Via the CDC: United States Geographic Distribution | Chikungunya virus. Click through for the full report and a map. The key points, with my bolding:
• Chikungunya is not a nationally notifiable disease in the United States. However, chikungunya cases can be reported to ArboNET, the national surveillance system for arthropod-borne diseases.
• From 2006‒2013, studies identified an average of 28 people per year in the United States with positive tests for recent chikungunya virus infection (Range 5‒65 per year). All were travelers visiting or returning to the United States from affected areas, mostly in Asia. Only a quarter of the cases were reported to ArboNET.
• Beginning in 2014, cases have been identified in travelers returning from the Caribbean. As of July 22, a total of 497 chikungunya cases have been reported to ArboNET from U.S. states and territories (Table). One hundred ninety-seven locally-transmitted cases have been reported from Florida, Puerto Rico, and the US Virgin Islands. All other cases occurred in travelers returning from affected areas in the Caribbean and South America (N=295), the Pacific Islands (N=4), or Asia (N=1).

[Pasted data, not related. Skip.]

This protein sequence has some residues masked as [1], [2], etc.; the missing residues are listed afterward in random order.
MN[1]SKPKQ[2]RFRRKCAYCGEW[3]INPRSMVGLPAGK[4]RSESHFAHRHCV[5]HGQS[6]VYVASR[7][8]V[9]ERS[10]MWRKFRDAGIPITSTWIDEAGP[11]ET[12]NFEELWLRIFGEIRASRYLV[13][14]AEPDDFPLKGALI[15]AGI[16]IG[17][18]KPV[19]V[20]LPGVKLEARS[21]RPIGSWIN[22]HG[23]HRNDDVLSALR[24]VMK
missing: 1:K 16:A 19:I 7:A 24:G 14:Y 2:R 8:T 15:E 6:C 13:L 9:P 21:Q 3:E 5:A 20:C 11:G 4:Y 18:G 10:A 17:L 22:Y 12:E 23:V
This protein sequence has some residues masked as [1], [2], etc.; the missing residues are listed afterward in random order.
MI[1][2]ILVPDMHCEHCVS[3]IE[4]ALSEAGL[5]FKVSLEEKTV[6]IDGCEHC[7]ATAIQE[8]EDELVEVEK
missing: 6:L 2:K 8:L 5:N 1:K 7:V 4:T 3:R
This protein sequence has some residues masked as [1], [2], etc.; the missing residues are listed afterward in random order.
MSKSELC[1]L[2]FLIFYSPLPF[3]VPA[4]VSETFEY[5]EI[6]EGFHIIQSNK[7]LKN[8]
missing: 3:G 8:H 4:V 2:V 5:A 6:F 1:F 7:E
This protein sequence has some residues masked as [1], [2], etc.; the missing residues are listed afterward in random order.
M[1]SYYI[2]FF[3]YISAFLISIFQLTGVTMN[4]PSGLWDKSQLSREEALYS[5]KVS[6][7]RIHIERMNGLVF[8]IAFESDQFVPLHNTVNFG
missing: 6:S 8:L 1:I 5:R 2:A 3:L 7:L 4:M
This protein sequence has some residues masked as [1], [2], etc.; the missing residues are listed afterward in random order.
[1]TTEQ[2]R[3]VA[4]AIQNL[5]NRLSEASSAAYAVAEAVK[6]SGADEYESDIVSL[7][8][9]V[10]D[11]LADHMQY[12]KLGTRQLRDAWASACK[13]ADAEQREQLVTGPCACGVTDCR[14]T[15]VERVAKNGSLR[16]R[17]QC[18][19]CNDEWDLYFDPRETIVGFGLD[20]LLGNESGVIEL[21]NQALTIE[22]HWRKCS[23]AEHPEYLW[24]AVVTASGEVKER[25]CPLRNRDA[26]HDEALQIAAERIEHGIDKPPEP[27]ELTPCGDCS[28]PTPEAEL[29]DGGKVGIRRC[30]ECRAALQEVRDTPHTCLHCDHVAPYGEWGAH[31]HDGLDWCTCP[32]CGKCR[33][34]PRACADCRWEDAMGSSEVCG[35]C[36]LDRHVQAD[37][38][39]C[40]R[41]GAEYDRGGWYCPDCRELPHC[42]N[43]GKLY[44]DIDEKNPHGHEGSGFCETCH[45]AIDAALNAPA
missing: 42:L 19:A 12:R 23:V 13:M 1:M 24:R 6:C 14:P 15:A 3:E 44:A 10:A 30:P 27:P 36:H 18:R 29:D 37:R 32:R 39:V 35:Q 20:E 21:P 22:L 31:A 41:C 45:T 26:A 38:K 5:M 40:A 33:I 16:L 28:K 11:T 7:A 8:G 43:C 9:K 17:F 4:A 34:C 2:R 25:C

• With the recent outbreaks in the Caribbean and the Pacific, the number of chikungunya cases among travelers visiting or returning to the United States from affected areas will likely increase. These imported cases could result in additional local spread of the virus in the continental United States.